Pennsylvanians received an early holiday gift Tuesday: Another layer of protection when it comes to avoiding unsolicited phone calls.
That’s when a bill signed by Gov. Tom Wolf in October will go into effect. The law will place additional restrictions and require more procedures for companies that use telephone marketing and automated solicitation phone calls, known as robocalls.
“Telemarketing remains legal,” said Tom Flynn, Slippery Rock University professor of communication. “But the law is a great thing because it gives people more control over their communication environment.”
House Bill 318 makes amendments to Pennsylvania Act 147 of 1996, known as the Telemarketer Registration Act, which required businesses conducting telemarketing to register with the Office of the Attorney General before selling goods and services in Pennsylvania.
Under the new law, robocalls must include a method for the recipient to opt out of telephone solicitation calls that is clearly stated at the beginning of the call. Additionally, Pennsylvanians who sign up for the state-run “Do Not Call” list will no longer have to re-register every five years, and businesses now will be eligible for protection on the DNC list.
Pennsylvanians were first given the opportunity to register for the DNC in 2002, a year before the National Do Not Call Registry was instituted by the Federal Trade Commission.
“I remember when I went on the Do Not Call list and I no longer got calls every day; it was great,” Flynn said. “What’s happened since then is that we no longer get those calls on our landline; we have cell phones with us all the time and we are being bombarded by robocalls, many of which are telemarketers and scams. It’s gotten to the point where we don’t even answer our phones if we don’t know who is calling.”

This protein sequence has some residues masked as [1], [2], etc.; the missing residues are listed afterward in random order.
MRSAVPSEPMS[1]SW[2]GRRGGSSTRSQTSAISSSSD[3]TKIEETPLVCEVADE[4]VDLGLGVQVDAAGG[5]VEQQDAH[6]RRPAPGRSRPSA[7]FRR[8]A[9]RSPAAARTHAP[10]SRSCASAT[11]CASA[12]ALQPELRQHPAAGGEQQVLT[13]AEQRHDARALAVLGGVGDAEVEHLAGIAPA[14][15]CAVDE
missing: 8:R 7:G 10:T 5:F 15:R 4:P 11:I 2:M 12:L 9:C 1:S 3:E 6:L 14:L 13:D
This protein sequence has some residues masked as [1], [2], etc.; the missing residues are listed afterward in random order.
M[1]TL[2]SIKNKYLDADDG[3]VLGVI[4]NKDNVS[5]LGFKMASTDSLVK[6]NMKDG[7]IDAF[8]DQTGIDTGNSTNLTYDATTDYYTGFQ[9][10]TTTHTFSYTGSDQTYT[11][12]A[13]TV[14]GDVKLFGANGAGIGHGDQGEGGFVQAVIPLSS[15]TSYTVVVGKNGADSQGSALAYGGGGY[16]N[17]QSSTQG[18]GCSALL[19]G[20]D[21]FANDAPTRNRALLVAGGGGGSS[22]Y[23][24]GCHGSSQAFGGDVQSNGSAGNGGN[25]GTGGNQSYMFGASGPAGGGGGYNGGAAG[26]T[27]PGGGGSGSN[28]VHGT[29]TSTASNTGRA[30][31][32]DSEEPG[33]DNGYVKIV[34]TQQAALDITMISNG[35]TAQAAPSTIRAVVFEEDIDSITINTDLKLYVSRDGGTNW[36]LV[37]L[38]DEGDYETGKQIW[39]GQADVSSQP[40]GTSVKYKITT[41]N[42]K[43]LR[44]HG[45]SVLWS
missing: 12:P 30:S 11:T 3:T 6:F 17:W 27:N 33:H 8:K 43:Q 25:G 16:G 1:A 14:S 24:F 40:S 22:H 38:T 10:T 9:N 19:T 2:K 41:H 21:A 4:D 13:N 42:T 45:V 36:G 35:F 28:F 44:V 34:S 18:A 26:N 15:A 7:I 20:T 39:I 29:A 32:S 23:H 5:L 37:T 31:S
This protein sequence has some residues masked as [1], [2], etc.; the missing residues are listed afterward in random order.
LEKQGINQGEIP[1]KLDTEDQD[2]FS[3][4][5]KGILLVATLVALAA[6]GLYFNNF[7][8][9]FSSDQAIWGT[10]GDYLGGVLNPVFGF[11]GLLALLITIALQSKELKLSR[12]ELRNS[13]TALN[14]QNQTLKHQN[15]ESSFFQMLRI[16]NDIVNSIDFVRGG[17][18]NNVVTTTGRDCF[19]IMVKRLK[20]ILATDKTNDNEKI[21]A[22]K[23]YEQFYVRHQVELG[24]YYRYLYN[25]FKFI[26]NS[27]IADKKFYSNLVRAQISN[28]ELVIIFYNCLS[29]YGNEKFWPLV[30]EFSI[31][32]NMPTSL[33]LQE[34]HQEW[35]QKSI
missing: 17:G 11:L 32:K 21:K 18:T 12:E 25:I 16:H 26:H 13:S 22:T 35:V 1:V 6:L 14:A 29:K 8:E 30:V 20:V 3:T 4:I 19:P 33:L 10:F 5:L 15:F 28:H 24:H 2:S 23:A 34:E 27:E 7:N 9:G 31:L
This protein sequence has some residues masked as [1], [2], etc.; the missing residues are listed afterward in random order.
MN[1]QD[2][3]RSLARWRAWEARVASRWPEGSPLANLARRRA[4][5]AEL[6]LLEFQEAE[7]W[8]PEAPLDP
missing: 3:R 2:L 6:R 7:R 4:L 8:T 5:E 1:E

When it comes to rights granted by the state and businesses adhering to state policies, Pennsylvania is one of only 12 states with its own DNC list. Other states either use the FTC’s national registry or they do not maintain a list.
To ensure that your number is protected under both the federal and state regulation, Pennsylvanians should register for the DNC list managed by the Attorney General Bureau of Consumer Protection by clicking here, as well as the FTC’s national registry at www.donotcall.gov.
Flynn teaches an Integrated Marketing class at SRU where he has students look closely at their media consumption to identify ways they are being targeted by marketers through internet searches and other online activities.
“All this data is being collected on them legally and it is shared and sold,” Flynn said. “Companies can target people and they are well-informed, maybe not about you specifically and your name, but your interests and your movements. It’s really stunning what they know about you.”
Flynn previously taught communication law at SRU and is writing a textbook chapter about communication law and commercial speech. He said that commercial speech is regulated and is not protected the same way as other First Amendment rights.
“If I’m a marketer, the courts don’t have to give me the easiest, most convenient way to reach a consumer,” Flynn said. “(Instead of calling people), I can advertise through traditional media or social media; I’ve got options.”
There are callers who are exempt from the DNC list because they have limited options, such as charities. Additionally, calls from political groups or candidates and debt collectors are exempt from the DNC list.
In addition to registering for the DNC lists, Flynn advises that people be aware of their media consumption and the terms and conditions that they usually freely accept. Also, he said to continue to screen calls from unknown numbers.
“If you don’t know who it is, don’t answer it,” Flynn said. “If it’s important, they’ll leave a message.”